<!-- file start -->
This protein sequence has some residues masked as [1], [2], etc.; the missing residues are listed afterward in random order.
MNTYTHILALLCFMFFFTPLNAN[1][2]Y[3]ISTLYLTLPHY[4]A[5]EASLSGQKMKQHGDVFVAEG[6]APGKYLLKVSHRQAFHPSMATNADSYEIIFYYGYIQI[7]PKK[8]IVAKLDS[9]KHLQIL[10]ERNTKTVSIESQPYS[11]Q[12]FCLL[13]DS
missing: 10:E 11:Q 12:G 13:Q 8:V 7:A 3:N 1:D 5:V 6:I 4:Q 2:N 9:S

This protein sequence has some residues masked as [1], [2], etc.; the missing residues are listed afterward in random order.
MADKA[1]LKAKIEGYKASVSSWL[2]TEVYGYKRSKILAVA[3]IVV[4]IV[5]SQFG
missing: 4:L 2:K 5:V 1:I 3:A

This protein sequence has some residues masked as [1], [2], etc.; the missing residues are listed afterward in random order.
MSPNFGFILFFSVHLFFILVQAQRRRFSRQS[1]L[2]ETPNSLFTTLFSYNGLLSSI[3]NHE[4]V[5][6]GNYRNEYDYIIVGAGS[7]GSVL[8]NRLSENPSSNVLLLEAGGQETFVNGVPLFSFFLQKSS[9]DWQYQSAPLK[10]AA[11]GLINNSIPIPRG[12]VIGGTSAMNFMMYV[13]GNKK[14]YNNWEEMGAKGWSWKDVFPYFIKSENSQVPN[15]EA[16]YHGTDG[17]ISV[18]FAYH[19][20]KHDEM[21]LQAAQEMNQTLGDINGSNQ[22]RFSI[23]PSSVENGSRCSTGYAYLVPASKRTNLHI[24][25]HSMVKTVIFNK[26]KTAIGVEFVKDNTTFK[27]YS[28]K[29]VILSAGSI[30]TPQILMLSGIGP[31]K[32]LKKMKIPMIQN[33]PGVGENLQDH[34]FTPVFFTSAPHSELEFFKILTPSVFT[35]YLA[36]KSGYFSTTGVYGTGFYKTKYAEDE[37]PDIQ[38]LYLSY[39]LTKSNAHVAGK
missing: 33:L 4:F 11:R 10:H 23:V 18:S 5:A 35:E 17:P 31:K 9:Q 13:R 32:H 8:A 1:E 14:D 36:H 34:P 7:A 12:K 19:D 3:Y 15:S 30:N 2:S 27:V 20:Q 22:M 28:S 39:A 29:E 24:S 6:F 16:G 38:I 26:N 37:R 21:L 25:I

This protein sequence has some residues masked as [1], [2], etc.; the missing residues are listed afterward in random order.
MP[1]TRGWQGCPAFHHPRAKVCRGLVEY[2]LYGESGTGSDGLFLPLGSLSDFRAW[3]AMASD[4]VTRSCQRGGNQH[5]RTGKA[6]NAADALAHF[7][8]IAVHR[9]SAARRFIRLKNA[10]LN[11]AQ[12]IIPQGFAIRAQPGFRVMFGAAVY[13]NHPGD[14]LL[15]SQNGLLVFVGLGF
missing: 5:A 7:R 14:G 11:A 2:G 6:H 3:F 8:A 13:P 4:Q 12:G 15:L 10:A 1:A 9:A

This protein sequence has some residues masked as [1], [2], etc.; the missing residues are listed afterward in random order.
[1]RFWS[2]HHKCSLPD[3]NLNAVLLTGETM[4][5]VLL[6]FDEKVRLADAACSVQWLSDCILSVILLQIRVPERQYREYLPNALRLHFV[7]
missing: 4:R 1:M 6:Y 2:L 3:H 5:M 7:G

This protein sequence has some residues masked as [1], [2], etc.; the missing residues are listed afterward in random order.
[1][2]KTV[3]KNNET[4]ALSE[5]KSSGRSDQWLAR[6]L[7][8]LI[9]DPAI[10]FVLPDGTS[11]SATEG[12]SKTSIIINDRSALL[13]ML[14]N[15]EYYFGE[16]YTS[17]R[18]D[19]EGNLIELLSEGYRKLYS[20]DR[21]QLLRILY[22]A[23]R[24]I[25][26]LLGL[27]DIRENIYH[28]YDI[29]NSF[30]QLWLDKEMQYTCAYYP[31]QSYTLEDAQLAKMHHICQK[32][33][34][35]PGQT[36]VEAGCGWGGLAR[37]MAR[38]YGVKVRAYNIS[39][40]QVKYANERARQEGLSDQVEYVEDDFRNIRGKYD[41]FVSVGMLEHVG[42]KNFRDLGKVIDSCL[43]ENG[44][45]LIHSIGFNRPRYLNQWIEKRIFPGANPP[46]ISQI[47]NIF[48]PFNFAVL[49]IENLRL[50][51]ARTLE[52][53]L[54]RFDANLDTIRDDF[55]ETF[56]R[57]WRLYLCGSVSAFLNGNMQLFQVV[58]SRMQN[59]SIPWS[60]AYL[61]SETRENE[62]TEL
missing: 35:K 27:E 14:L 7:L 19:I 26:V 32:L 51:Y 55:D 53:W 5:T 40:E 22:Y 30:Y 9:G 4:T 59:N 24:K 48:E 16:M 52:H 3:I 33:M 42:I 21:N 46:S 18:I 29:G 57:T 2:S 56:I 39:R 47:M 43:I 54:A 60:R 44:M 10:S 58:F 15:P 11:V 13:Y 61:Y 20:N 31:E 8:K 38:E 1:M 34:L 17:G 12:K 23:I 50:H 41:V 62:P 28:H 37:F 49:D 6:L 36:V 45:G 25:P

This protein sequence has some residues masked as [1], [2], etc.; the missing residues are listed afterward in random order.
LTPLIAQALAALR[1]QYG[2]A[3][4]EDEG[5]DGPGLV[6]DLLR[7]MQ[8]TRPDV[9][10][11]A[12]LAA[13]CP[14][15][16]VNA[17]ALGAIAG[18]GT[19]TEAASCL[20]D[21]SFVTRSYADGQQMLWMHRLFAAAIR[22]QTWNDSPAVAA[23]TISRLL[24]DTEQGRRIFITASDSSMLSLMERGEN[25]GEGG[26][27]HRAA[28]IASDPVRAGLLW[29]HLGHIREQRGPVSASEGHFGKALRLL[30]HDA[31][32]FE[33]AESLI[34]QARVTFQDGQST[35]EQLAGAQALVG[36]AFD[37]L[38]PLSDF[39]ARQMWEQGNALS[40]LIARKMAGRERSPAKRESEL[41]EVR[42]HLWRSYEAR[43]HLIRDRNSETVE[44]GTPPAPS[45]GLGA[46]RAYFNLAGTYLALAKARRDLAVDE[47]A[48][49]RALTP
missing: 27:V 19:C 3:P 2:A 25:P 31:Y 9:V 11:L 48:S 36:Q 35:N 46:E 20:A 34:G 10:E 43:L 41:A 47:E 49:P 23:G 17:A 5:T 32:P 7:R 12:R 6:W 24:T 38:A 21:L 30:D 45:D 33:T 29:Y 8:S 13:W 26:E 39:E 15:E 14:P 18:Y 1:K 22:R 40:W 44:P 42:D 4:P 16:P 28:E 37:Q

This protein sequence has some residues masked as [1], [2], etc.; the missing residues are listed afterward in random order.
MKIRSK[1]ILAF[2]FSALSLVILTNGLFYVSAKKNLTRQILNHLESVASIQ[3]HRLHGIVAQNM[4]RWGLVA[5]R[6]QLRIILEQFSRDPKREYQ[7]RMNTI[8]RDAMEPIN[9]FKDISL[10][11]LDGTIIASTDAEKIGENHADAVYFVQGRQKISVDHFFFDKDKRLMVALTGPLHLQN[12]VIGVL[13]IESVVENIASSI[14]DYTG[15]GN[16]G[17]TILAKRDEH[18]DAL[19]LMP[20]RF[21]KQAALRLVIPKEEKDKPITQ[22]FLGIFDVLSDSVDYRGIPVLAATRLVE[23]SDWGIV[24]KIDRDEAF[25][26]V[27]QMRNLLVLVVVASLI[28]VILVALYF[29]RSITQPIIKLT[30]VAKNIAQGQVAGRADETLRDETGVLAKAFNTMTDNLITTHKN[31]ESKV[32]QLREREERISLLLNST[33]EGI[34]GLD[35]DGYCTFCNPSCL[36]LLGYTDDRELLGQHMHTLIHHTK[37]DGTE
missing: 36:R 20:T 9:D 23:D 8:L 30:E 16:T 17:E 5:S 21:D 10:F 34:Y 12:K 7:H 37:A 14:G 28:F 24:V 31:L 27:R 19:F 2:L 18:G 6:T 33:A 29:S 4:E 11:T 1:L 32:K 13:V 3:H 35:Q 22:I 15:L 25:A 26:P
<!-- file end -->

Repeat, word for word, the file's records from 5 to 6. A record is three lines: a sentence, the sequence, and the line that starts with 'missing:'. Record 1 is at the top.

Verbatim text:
This protein sequence has some residues masked as [1], [2], etc.; the missing residues are listed afterward in random order.
[1]RFWS[2]HHKCSLPD[3]NLNAVLLTGETM[4][5]VLL[6]FDEKVRLADAACSVQWLSDCILSVILLQIRVPERQYREYLPNALRLHFV[7]
missing: 4:R 1:M 6:Y 2:L 3:H 5:M 7:G

This protein sequence has some residues masked as [1], [2], etc.; the missing residues are listed afterward in random order.
[1][2]KTV[3]KNNET[4]ALSE[5]KSSGRSDQWLAR[6]L[7][8]LI[9]DPAI[10]FVLPDGTS[11]SATEG[12]SKTSIIINDRSALL[13]ML[14]N[15]EYYFGE[16]YTS[17]R[18]D[19]EGNLIELLSEGYRKLYS[20]DR[21]QLLRILY[22]A[23]R[24]I[25][26]LLGL[27]DIRENIYH[28]YDI[29]NSF[30]QLWLDKEMQYTCAYYP[31]QSYTLEDAQLAKMHHICQK[32][33][34][35]PGQT[36]VEAGCGWGGLAR[37]MAR[38]YGVKVRAYNIS[39][40]QVKYANERARQEGLSDQVEYVEDDFRNIRGKYD[41]FVSVGMLEHVG[42]KNFRDLGKVIDSCL[43]ENG[44][45]LIHSIGFNRPRYLNQWIEKRIFPGANPP[46]ISQI[47]NIF[48]PFNFAVL[49]IENLRL[50][51]ARTLE[52][53]L[54]RFDANLDTIRDDF[55]ETF[56]R[57]WRLYLCGSVSAFLNGNMQLFQVV[58]SRMQN[59]SIPWS[60]AYL[61]SETRENE[62]TEL
missing: 35:K 27:E 14:L 7:L 19:I 26:V 32:L 51:Y 55:D 53:W 5:T 40:E 22:Y 30:Y 9:G 4:T 59:N 24:K 48:E 16:M 52:H 3:I 33:M 42:I 21:N 46:S 18:I 29:G 57:T 2:S 56:I 39:R 47:M 43:I 54:A 60:R 44:M 10:S 58:F 15:P 11:V 13:Y 61:Y 20:N 31:E 8:K 38:E 1:M 34:L 17:G 12:K 23:I 50:H 41:V 62:P 28:H 37:F 49:D 6:L 36:V 45:G 25:P